The integration between those two chip types allows Convey’s systems to take on different “personalities” to handle the tasks related to the company’s four target markets. The personalities are sets of instructions that program the hardware to accelerate applications. Proteomics research has its own distinct personality. Speech recognition and military applications have theirs, too.
With “personalities,” Convey can ship the same hardware to, say, the Defense Department, as it would to a genetic research lab. Also, a Convey customer could perform different algorithms at different times using the same system. Nothing physically changes at all.
In each case, Convey is not wringing a little more speed out of a common computing system; it is changing the way the information is digested and used, which gets a faster result while using less storage and power.
The Next Big Thing
Wallach says Convey’s newest computing architecture, code-named “Fox,” is designed specifically to handle the characteristics of big data. These are problems with complex, often unstructured, data types and problems that require nearly instant answers.
These big data problems that require a more flexible, scalable computer, include “risk analytics in financial markets, fraud and error detection across a wide range of markets, or catching terrorists before they leave the airport,” according to market researcher IDC, in a paper on Convey’s computing architecture.
“There are a lot of different dimensions to big data,” Snell says. “Sometimes the size of the file is huge. Sometimes the number of inputs is huge… If you’ve got this type of architecture that Convey has, there’s a huge opportunity to find more areas that are in, or beyond, the areas of high-performance computing affected by big data.”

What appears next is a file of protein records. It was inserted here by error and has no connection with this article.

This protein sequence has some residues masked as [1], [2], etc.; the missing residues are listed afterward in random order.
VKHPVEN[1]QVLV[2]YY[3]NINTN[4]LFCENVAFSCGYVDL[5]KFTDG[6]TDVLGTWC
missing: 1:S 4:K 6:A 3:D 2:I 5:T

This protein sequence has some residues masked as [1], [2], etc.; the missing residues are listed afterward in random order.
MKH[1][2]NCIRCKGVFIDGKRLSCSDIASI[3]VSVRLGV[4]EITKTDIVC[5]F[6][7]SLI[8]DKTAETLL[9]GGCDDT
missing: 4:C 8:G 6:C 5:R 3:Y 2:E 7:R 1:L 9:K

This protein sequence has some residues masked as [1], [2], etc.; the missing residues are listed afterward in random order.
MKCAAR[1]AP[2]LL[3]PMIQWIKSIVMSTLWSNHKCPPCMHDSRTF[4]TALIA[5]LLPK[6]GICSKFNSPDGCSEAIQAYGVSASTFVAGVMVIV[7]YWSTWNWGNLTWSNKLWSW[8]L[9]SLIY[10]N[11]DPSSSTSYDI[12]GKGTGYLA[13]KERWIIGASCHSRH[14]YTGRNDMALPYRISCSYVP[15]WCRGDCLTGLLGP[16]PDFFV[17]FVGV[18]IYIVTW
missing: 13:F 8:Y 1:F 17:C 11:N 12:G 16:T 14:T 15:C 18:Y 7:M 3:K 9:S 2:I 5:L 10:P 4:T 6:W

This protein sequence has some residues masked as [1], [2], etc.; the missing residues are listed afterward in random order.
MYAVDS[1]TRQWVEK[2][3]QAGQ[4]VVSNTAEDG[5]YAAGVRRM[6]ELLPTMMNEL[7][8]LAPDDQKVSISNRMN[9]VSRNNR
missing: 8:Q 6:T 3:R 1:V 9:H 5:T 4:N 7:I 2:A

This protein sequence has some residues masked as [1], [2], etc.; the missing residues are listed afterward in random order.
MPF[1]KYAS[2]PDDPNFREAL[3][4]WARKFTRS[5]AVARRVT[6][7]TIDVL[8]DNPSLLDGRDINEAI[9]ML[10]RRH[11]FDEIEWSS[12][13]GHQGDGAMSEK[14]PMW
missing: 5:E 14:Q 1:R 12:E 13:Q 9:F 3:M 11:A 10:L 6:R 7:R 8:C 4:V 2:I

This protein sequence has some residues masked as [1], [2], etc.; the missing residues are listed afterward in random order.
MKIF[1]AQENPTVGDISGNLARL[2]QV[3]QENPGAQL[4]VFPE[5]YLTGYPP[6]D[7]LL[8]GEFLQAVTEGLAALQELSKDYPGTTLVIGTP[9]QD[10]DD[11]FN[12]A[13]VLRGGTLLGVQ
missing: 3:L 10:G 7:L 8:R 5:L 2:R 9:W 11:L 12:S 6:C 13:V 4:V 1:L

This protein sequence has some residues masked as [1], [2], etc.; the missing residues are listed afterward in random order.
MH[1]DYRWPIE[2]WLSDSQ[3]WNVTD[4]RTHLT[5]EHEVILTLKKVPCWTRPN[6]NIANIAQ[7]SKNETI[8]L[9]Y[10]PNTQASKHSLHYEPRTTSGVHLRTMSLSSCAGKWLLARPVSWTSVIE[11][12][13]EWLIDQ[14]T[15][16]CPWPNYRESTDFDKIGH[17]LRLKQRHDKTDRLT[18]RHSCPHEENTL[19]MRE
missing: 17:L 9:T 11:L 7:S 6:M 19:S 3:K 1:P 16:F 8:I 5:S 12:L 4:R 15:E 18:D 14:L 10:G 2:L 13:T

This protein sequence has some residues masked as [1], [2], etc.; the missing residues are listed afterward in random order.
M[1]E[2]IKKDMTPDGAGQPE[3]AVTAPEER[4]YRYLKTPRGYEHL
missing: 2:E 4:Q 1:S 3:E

To tackle this, Convey’s Fox platform cuts down on the number of trips data must make between the already tightly-integrated processor and coprocessor to make calculations. By putting more intelligence in the computer’s memory, Convey has found a way to complete fewer round trips per instruction set. Fewer trips means the system can handle more simultaneous threads, or small sets of programmed instructions.
Convey’s new machine, Toal says, can handle 4,000 simultaneous threads; its current systems can handle “around 1,000” threads. This translates to a tenfold increase in system performance in the new system, which is also able to hold up to four terabytes of shared system memory.
With a high-performance computing architecture that speeds up applications and provides a new level of flexibility, Convey has more than a little in common with its ancestor. “That’s our goal,” Toal says. “Become another Convex and grow up and keep having fun.
“We were blessed at Convex to have some of the brightest people working together. Since working for a larger company, you realize that was a really unique situation,” he says.
Snell notes that Toal, Wallach, and the other “ex-Cons” are competitive and driven to solve bigger and bigger problems—a common trait among the HPC set. “In enterprise computing, if it works, you don’t touch it. In HPC, if it works, its no longer interesting,” he says. “Presumably Bruce has a ‘Convez’ in him somewhere along the way.”